UMR 1279

Head of unit
Guillaume Montagnac


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UMR 1279

UMR 1279 - Tumor cell dynamics

The general scientific objective of the “Tumor cell dynamics” unit is to understand the cellular mechanisms that govern the pathological development of tumor invasion. Genetic or epigenetic alterations, together with modifications of the microenvironment, lead to a broad deregulation of major cellular functions in cancers and many of them certainly play an important role in metastasis dissemination. However, the cell is the basic unit of life and is the essential level to integrate the functional consequences of the many alterations occurring during the disease. Understanding how such alterations perturb the logistics of the cell is thus essential to fully embrace the complexity of tumoral progression and invasion. This fundamental knowledge is essential to develop new therapeutic approaches.

Thus, the ambition of the “Tumor cell dynamics” unit is to put the cell at the center of research axes focused on the dynamic events occurring during cancers and more specifically during tumor invasion and metastasis dissemination. It is still largely not understood how cancer cells growing at the primary sites manage to disseminate in the organism to establish distant, secondary tumors. Because metastases are the primary cause of morbidity in most cases, it is of the highest importance to dissect the mechanisms whereby these cells escape from the primary tumor, migrate in the stroma, intravasate and extravasate in the circulatory system and grow at distant sites.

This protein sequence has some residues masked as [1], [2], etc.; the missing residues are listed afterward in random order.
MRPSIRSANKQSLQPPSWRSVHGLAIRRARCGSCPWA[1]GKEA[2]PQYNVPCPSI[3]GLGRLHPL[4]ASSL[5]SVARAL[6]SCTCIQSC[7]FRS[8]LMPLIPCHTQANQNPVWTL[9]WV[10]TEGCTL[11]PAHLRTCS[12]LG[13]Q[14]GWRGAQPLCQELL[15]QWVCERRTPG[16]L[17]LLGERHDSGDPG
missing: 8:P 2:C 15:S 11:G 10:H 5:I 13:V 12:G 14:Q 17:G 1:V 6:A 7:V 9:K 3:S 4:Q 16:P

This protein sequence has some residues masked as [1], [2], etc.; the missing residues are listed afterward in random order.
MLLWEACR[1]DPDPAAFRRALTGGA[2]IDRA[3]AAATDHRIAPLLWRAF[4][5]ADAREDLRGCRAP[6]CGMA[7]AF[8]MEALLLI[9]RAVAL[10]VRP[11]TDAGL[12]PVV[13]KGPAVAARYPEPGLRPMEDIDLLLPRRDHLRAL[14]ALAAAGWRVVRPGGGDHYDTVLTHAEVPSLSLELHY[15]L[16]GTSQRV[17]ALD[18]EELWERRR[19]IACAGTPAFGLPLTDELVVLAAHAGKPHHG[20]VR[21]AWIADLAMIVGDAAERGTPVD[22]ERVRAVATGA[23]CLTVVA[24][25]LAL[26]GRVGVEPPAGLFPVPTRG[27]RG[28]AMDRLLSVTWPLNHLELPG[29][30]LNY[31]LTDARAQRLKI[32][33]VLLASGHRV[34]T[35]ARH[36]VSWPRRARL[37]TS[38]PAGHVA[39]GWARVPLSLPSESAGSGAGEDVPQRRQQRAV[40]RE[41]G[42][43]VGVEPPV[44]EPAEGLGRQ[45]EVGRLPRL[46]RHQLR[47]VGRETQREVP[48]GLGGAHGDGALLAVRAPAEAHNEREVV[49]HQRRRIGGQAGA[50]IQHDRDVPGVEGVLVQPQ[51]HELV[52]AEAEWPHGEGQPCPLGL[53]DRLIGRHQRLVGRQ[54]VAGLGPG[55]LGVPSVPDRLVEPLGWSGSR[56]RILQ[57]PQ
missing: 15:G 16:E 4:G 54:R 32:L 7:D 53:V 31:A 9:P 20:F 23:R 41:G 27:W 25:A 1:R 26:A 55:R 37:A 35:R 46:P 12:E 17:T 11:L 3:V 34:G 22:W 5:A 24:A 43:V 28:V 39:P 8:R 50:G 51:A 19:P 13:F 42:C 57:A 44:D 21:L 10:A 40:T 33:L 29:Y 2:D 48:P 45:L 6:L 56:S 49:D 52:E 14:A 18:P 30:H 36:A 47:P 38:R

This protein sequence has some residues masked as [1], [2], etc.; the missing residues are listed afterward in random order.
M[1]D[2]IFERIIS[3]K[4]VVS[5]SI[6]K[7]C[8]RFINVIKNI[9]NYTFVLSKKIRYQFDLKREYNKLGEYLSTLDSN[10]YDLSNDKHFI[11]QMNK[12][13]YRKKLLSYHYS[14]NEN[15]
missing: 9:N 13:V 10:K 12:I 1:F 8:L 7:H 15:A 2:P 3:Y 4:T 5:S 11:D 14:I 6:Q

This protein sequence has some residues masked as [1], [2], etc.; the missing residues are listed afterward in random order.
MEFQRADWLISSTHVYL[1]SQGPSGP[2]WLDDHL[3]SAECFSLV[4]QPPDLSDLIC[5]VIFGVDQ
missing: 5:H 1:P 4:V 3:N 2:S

To address these questions, the “Tumor cell dynamics” unit develops two main general scientific aims in a cooperative manner, taking advantage of the particular expertise of each teams.

1- A major research axis focuses on identifying the causes and consequences of the different invasion/migration strategies employed by cancer cells to escape from the primary tumor and on the identification of targets inhibiting this process.

2- A second fundamental research axis consists in understanding how modifications of the general organization of cancer cells participate in their invasive phenotype. Because the cell is the functional unit of life, it is important to understand how molecular alterations modulate the internal logistics of the cell and, consequently, cellular functions.

This Research Unit is subdivided into three teams:

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